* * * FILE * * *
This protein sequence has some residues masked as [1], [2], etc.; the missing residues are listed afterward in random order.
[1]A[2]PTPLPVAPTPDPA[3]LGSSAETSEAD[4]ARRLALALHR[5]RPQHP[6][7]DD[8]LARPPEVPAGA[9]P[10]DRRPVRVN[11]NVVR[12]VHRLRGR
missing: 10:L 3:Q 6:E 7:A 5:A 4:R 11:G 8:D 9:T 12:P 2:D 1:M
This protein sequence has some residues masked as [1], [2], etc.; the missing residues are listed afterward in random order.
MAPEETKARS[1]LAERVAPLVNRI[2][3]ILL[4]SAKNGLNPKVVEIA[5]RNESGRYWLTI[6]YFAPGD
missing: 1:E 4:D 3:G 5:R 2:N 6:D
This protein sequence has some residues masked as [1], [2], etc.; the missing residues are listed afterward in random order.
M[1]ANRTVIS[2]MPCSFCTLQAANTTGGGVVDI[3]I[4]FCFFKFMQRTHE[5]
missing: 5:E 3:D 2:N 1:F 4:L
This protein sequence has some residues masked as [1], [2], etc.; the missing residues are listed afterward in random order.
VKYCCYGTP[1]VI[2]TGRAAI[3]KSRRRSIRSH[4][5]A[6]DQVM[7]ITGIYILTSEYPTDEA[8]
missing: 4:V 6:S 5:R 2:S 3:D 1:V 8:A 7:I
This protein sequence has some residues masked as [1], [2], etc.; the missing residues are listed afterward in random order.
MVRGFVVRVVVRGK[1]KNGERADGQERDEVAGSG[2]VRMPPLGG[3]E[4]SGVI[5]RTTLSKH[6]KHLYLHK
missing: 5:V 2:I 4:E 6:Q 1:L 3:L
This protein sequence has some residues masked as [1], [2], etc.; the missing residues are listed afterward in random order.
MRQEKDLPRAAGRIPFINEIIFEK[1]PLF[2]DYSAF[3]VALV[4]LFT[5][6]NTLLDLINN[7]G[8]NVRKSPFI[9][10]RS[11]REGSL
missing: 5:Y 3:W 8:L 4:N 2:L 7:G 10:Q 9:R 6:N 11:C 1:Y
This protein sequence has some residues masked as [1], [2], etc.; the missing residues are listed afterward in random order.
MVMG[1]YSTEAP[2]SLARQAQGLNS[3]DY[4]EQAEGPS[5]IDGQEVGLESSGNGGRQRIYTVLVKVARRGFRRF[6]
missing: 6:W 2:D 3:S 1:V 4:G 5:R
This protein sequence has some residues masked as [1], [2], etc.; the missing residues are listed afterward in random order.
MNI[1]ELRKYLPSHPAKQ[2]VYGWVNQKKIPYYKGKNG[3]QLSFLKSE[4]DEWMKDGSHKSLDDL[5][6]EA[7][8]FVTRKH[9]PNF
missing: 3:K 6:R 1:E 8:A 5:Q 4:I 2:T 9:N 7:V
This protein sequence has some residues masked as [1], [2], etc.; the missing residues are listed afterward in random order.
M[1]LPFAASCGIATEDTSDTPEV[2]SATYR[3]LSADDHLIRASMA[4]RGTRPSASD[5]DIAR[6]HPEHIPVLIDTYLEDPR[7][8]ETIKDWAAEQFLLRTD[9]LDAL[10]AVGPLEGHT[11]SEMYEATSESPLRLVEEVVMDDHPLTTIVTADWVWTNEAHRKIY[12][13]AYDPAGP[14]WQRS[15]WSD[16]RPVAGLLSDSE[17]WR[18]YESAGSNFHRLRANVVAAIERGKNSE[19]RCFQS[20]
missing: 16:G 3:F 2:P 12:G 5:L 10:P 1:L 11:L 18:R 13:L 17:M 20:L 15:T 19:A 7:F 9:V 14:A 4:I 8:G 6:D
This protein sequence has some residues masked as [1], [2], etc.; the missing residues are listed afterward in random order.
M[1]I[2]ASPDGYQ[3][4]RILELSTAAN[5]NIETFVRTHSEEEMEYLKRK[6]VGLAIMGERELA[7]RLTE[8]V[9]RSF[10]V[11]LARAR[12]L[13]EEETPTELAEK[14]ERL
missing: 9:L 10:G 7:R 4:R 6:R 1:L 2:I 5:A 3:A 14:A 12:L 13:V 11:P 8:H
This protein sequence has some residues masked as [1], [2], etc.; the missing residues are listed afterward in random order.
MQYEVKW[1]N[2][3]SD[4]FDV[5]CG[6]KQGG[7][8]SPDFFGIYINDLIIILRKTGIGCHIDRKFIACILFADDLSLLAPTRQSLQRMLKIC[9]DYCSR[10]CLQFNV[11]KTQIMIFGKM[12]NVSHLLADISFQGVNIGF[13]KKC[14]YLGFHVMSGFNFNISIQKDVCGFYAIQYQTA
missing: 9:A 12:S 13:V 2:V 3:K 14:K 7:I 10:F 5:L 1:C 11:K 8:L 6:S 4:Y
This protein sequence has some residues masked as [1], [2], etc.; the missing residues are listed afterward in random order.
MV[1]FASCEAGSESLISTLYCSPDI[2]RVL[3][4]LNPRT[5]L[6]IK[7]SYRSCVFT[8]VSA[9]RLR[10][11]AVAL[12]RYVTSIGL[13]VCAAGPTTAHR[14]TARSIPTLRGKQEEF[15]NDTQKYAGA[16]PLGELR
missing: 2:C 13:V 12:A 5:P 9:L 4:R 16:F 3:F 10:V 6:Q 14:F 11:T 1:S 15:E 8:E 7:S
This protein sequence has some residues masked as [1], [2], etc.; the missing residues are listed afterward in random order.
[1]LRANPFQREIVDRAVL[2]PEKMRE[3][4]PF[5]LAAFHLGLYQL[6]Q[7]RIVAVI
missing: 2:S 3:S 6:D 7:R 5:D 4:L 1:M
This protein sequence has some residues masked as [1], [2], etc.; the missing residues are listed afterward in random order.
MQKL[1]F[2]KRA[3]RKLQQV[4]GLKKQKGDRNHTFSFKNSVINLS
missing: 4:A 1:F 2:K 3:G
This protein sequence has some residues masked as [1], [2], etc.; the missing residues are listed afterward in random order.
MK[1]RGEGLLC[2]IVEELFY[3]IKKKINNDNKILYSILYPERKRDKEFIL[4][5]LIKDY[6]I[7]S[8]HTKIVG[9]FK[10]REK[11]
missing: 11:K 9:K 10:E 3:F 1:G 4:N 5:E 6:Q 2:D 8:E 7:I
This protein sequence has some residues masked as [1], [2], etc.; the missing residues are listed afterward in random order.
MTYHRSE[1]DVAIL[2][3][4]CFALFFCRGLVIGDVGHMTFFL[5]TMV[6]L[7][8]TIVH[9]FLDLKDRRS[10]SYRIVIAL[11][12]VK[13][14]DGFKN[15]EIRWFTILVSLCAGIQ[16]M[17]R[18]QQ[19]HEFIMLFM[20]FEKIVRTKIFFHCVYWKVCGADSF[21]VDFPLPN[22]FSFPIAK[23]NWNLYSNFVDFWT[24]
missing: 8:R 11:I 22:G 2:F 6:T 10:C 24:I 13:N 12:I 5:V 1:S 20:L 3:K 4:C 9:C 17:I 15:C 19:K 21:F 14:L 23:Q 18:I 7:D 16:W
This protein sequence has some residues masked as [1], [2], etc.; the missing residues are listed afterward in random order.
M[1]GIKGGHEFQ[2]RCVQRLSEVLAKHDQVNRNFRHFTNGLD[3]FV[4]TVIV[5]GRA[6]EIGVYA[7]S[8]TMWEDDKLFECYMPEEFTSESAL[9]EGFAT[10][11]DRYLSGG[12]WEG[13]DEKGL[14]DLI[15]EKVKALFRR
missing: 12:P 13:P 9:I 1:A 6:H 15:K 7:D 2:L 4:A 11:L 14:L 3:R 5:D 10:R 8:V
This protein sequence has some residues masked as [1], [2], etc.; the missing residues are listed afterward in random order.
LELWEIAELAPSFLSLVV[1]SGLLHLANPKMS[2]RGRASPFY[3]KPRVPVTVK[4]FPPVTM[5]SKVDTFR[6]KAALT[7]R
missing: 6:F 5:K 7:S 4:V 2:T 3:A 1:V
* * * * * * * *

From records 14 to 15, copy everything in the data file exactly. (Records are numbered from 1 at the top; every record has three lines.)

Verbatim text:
This protein sequence has some residues masked as [1], [2], etc.; the missing residues are listed afterward in random order.
MQKL[1]F[2]KRA[3]RKLQQV[4]GLKKQKGDRNHTFSFKNSVINLS
missing: 4:A 1:F 2:K 3:G
This protein sequence has some residues masked as [1], [2], etc.; the missing residues are listed afterward in random order.
MK[1]RGEGLLC[2]IVEELFY[3]IKKKINNDNKILYSILYPERKRDKEFIL[4][5]LIKDY[6]I[7]S[8]HTKIVG[9]FK[10]REK[11]
missing: 11:K 9:K 10:E 3:F 1:G 4:N 5:E 6:Q 2:D 8:E 7:I